This Tuesday, June 1, marks the beginning of LGBTQ Pride month, a month-long event which is celebrated every year in June as a tribute to those who were involved in the Stonewall Uprising and to honor lesbian, gay, bisexual, transgender and queer people around the world. During the month, Pride Day is also celebrated as something of a sub-holiday. Pride Fay occurs on June 28 to commemorate the date in history when the first Pride March was held in New York City in 1970. However, different communities celebrate Pride Day on different days throughout June.
Pride Month began, as mentioned above, with the Stonewall Uprising. The Stonewall Inn was a gay club in Greenwich Village, one of the few places in the city back then where you could openly express yourself as LGBTQ. Because of the many laws against being openly gay during the 1960s, the Stonewall Inn was Mafia-owned and operated and frequently raided by police. On June 28, 1969, New York City Police raided the Stonewall Inn, which resulted in bar patrons, staff and many neighborhood residents rioting onto the street outside. For the next six days, protests and clashes ensued and were led by Marsha P. Johnson, an American gay liberation activist and founding member of the Gay Liberation Front. The message they were sending was clear - protestors demanded the establishment of places where LGBTQ people could be open about their sexuality without fear of arrest.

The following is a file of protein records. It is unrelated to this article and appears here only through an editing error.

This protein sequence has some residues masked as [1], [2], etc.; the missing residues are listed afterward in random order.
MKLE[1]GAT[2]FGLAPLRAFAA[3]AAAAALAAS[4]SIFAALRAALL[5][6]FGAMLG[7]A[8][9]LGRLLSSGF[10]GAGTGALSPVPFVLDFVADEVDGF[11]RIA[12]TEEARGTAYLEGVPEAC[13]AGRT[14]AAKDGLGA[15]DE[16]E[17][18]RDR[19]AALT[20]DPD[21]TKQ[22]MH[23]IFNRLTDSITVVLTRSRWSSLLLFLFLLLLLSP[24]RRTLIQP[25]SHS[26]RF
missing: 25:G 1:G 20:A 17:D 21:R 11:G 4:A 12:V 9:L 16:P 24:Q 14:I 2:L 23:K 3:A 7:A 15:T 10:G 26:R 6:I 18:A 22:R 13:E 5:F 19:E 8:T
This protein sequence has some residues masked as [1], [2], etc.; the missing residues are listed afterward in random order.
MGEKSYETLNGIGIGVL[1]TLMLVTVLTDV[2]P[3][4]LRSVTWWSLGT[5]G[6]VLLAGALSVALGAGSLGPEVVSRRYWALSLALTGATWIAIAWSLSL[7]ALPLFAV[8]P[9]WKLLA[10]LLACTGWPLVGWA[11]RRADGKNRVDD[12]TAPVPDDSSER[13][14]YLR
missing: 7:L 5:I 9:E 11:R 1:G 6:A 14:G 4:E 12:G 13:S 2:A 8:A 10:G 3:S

Brenda Howard, known widely as the “Mother of Pride”, was one of the driving forces behind Pride Month. Along with Johnson, Howard was also a member of the Gay Liberation Front and an activist who helped plan LGBTQ rights events for over three decades. In 1970, a year after the events at the Stonewall Inn, Howard coordinated the first LGBTQ Pride March. She also birthed the idea of a week-long series of events that would take place around the Pride March, which was the catalyst for what we now recognize as Pride Month, celebrated worldwide.